National Geographic : 1956 Dec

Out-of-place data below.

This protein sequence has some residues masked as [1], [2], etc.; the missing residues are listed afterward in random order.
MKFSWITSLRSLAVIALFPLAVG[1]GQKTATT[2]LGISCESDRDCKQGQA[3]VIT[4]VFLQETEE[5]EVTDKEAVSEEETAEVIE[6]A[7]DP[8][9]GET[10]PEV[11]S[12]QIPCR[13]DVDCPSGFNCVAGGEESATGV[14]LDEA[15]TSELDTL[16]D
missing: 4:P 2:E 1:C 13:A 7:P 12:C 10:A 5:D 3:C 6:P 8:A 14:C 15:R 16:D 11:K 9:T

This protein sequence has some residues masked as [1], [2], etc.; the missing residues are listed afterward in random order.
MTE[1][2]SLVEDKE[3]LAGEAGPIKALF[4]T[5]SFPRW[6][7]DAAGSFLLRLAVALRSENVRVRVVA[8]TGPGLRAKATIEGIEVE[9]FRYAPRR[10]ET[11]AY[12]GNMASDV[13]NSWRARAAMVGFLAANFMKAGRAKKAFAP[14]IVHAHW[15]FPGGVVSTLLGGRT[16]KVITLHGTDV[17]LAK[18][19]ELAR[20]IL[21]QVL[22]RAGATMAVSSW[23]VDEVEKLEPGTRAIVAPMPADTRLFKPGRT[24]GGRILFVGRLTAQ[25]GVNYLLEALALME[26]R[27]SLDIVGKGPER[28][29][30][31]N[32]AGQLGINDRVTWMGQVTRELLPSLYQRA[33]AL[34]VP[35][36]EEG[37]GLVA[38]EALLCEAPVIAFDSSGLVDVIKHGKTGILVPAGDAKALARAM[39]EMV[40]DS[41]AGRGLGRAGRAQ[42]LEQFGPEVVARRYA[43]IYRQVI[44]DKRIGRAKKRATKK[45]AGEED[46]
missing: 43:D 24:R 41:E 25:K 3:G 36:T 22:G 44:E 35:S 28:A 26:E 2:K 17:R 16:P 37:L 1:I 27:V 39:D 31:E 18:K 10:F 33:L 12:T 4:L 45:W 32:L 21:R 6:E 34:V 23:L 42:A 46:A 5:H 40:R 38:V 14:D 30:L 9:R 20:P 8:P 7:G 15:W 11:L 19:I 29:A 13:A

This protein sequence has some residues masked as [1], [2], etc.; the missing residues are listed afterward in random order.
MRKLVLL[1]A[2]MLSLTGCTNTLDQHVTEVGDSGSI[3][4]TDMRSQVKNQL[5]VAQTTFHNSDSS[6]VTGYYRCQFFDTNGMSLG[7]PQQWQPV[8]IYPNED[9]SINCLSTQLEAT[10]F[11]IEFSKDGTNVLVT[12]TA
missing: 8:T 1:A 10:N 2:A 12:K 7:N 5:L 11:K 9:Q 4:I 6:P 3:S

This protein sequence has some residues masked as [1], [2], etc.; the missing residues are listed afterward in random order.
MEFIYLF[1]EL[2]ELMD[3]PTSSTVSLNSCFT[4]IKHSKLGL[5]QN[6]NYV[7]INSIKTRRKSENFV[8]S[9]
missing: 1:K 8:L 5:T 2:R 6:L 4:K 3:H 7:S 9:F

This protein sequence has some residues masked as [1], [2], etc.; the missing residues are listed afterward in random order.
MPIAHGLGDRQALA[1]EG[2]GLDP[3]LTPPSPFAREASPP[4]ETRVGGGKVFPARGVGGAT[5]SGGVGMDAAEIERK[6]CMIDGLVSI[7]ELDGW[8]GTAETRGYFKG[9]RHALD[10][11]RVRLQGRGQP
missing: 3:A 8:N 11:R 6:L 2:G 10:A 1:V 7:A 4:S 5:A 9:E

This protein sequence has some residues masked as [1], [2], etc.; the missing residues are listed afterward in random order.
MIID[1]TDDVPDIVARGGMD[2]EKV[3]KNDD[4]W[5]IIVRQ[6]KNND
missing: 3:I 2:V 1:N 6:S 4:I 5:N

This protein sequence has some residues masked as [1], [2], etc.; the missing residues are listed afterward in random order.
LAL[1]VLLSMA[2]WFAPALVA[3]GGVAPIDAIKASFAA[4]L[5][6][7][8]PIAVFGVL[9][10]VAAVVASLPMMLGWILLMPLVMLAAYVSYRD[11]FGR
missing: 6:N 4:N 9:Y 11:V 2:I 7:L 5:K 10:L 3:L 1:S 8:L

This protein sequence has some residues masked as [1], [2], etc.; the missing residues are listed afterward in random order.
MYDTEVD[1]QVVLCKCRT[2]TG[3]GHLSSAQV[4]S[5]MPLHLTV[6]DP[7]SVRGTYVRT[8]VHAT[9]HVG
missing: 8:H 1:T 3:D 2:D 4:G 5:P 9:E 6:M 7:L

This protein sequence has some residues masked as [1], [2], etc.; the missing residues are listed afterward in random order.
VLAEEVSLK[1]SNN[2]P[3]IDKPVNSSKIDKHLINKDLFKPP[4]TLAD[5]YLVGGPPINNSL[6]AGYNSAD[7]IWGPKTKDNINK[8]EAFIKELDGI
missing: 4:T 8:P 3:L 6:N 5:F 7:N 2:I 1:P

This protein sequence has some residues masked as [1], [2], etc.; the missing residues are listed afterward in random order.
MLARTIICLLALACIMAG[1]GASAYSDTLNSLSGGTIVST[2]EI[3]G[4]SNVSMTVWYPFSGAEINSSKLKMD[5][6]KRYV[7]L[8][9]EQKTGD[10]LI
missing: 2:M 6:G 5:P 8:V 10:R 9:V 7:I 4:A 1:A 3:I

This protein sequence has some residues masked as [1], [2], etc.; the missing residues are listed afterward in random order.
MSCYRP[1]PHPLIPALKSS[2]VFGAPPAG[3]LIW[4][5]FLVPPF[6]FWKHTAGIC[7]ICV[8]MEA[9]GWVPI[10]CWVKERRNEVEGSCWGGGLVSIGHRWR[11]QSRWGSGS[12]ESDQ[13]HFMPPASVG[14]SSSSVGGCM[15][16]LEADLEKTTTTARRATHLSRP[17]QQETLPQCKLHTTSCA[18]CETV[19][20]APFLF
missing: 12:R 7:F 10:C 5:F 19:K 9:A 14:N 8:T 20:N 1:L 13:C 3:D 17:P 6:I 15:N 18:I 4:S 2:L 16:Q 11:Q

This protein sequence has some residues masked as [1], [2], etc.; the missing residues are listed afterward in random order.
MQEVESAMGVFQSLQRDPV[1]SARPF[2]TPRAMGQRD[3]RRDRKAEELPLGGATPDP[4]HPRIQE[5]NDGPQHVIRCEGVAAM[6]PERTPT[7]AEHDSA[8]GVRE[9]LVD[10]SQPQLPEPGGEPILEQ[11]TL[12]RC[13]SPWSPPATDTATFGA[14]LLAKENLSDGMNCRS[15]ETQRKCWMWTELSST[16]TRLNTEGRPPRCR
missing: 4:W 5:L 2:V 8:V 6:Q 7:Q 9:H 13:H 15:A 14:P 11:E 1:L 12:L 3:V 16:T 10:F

The National Geographic Magazine Cyprus was in a state of turmoil when I returned to the island on the trail of St. Paul. Captured rebels were penned behind barbed wire, and roadblocks, searches, and curfews were the order of the day. Among the Greeks of Cyprus, outnumber ing Turks by at least four to one, there was violent agitation for union with Greece. Scrawled on the whitewashed walls of mud brick houses were slogans of the EOKA, an organization of bomb-throwing rebels. By violence they hoped to force Britain to aban don Cyprus.* Great Britain's reply was to declare a state of emergency. At a roadblock I silently obeyed orders to leave my car, hoist my hands in the air, and submit to search. But I could not refrain, finally, from making a joking remark to the soldier. He immediately recognized my accent. "I say!" he called out to his corporal. "This bloke's a ruddy American!"' "Blimey!" came the rejoinder. "'E must take 'is sightseein' seriously!" Apostle's First Mission Leads to Cyprus Cyprus was the scene of Saul's first recorded triumph. Here he addressed the heathen, pitting his God against their pagan deities. The island's Roman proconsul, Sergius Paulus, called Saul before him to hear the story of Jesus. Heckled by Elymas, a sorcerer, Saul called down the wrath of God, and Elymas was blinded. Witnessing this first of Saul's miracles, the proconsul "believed." Saul's success here may have done much to spur him in his desire to preach the new religion to Gentiles as well as to Jews. Saul came to Cyprus with his missionary colleague Barnabas. A native Jew of Cyprus, Barnabas had become a convert to the Messianic faith, probably in Jerusalem. He wanted to spread the belief in Jesus through the synagogues of his own land. At Salamis, the commercial capital of the Roman island, they landed and preached among the Jews. Local legend has it that St. Barnabas, on a later mission here, was stoned to death and that St. Mark, young kinsman and constant companion of Barna bas, buried him outside the city, placing on his breast a copy of the Gospel of St. Matthew (page 733). From the ruins of the great city of Salamis, slowly being exposed by the picks and shovels "Thrice I Suffered Shipwreck, + a Night and a Day I Have Been in the Deep"-II Corinthians 11:25 Page 735: In his account of the hazards and hard ships of missionary work, Paul did not neglect the sea. In his day ships had no compasses and hugged unlighted coastlines in constant danger of hitting un charted reefs. Sailing from Cyprus to Asia Minor, Paul's vessel may have set its course on the snow-capped Toros Mountains (background). The Apostle could have landed here at Antalya, Turkey, a port known to him as Attalia. Later he sailed from this spot on his return to Antioch. These boatmen unload steel for a new electric power line. Lower: Trudging inland from the sea, Paul doubt less met nomads as homeless as himself. This gypsy father leads a dancing bear, the family's chief sup port, on a road near Ayvalik, Turkey. © National Geographic Society of Cypriote archeologists, I crossed the island to Paphos. On the way I passed through the rebels' alleged hide-out, the Troodos moun tains. Their highest peak is Cyprus's Olym pus, one of several in the classic Greek world named for the home of the gods and goddesses of Hellenic mythology. There were other routes I could have driven to Paphos. But the mountain way was a for est ride of such primeval majesty that I should gladly risk it again, rebels or no. Lightning over Mount Olympus Through a writhing mist we climbed. At times we were sheeted in storm and cuffed by squalls of driving rain. Then the clouds dipped and swirled through the valleys to reveal Olympian views of blue-and-purple mountains lashed by jagged tongues of light ning. I thought I should be less surprised to come face to face with Zeus or Apollo than to meet a Cypriote rebel. I wandered among the ruins of Sergius Paulus's provincial seat of Roman govern ment at Paphos, and a few miles along the shore I watched the seafoam from which the mythical Aphrodite arose. St. Paul, though he had grown up among heathen gods in Tarsus, must have been shocked at the pagan sex worship that sur rounded this Greek Cypriote deity. And he would have sensed the yearning of many * See, in the NATIONAL GEOGRAPHIC MAGAZINE: "Cyprus, Geography's Stepchild," by Franc Shor, June, 1956; and "Cyprus, Idyllic Island in a Troubled Sea," by Jean and Franc Shor, May, 1952.